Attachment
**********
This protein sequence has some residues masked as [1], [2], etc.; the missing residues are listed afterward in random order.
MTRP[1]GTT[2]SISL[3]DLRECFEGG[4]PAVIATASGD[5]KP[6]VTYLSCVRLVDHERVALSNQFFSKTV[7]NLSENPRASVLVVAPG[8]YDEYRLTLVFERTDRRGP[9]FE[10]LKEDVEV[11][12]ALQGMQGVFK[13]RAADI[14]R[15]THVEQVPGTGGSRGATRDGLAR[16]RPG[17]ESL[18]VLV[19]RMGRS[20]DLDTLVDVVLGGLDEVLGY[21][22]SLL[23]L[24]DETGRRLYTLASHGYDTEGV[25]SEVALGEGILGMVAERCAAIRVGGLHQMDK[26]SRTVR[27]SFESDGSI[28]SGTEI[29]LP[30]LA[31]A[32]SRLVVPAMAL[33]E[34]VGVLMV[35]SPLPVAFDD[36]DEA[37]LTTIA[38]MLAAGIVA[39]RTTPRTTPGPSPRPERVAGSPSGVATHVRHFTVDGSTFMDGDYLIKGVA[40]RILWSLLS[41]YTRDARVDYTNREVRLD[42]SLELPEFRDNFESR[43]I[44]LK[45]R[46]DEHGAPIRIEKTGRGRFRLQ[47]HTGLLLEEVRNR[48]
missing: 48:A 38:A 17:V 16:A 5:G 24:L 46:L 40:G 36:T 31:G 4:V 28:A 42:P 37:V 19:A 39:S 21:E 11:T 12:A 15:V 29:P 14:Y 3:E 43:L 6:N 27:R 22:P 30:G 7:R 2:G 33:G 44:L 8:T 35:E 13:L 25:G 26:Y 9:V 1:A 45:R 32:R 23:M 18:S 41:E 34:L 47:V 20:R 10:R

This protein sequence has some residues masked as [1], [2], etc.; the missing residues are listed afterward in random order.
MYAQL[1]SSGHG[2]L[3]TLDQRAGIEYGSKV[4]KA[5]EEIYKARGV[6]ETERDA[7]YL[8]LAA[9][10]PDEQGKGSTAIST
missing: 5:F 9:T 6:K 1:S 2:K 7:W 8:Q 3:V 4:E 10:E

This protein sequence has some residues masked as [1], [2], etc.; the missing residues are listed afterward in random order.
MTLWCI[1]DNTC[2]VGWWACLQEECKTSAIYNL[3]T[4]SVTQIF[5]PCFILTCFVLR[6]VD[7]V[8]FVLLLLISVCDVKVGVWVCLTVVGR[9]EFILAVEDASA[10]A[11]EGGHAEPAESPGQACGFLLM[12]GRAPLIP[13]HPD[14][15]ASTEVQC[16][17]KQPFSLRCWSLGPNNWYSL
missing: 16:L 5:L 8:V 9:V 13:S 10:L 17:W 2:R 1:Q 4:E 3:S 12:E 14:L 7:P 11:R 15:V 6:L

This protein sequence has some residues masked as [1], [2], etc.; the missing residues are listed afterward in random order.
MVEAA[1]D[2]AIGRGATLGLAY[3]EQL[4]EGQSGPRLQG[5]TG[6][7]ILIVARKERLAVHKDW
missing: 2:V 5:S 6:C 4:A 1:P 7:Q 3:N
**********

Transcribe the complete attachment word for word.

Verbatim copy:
This protein sequence has some residues masked as [1], [2], etc.; the missing residues are listed afterward in random order.
MTRP[1]GTT[2]SISL[3]DLRECFEGG[4]PAVIATASGD[5]KP[6]VTYLSCVRLVDHERVALSNQFFSKTV[7]NLSENPRASVLVVAPG[8]YDEYRLTLVFERTDRRGP[9]FE[10]LKEDVEV[11][12]ALQGMQGVFK[13]RAADI[14]R[15]THVEQVPGTGGSRGATRDGLAR[16]RPG[17]ESL[18]VLV[19]RMGRS[20]DLDTLVDVVLGGLDEVLGY[21][22]SLL[23]L[24]DETGRRLYTLASHGYDTEGV[25]SEVALGEGILGMVAERCAAIRVGGLHQMDK[26]SRTVR[27]SFESDGSI[28]SGTEI[29]LP[30]LA[31]A[32]SRLVVPAMAL[33]E[34]VGVLMV[35]SPLPVAFDD[36]DEA[37]LTTIA[38]MLAAGIVA[39]RTTPRTTPGPSPRPERVAGSPSGVATHVRHFTVDGSTFMDGDYLIKGVA[40]RILWSLLS[41]YTRDARVDYTNREVRLD[42]SLELPEFRDNFESR[43]I[44]LK[45]R[46]DEHGAPIRIEKTGRGRFRLQ[47]HTGLLLEEVRNR[48]
missing: 48:A 38:A 17:V 16:A 5:G 24:L 46:L 40:G 36:T 31:G 4:V 28:A 42:P 37:V 19:A 39:S 21:E 11:T 12:A 15:V 29:P 14:Y 3:E 43:L 6:N 27:R 22:P 30:G 7:R 2:G 33:G 44:L 8:T 35:E 13:L 25:G 26:Y 9:V 1:A 45:R 32:R 23:M 18:S 41:E 34:L 47:V 20:R 10:R

This protein sequence has some residues masked as [1], [2], etc.; the missing residues are listed afterward in random order.
MYAQL[1]SSGHG[2]L[3]TLDQRAGIEYGSKV[4]KA[5]EEIYKARGV[6]ETERDA[7]YL[8]LAA[9][10]PDEQGKGSTAIST
missing: 5:F 9:T 6:K 1:S 2:K 7:W 8:Q 3:V 4:E 10:E

This protein sequence has some residues masked as [1], [2], etc.; the missing residues are listed afterward in random order.
MTLWCI[1]DNTC[2]VGWWACLQEECKTSAIYNL[3]T[4]SVTQIF[5]PCFILTCFVLR[6]VD[7]V[8]FVLLLLISVCDVKVGVWVCLTVVGR[9]EFILAVEDASA[10]A[11]EGGHAEPAESPGQACGFLLM[12]GRAPLIP[13]HPD[14][15]ASTEVQC[16][17]KQPFSLRCWSLGPNNWYSL
missing: 16:L 5:L 8:V 9:V 13:S 10:L 17:W 2:R 1:Q 4:E 3:S 12:E 14:L 7:P 11:R 15:V 6:L

This protein sequence has some residues masked as [1], [2], etc.; the missing residues are listed afterward in random order.
MVEAA[1]D[2]AIGRGATLGLAY[3]EQL[4]EGQSGPRLQG[5]TG[6][7]ILIVARKERLAVHKDW
missing: 2:V 5:S 6:C 4:A 1:P 7:Q 3:N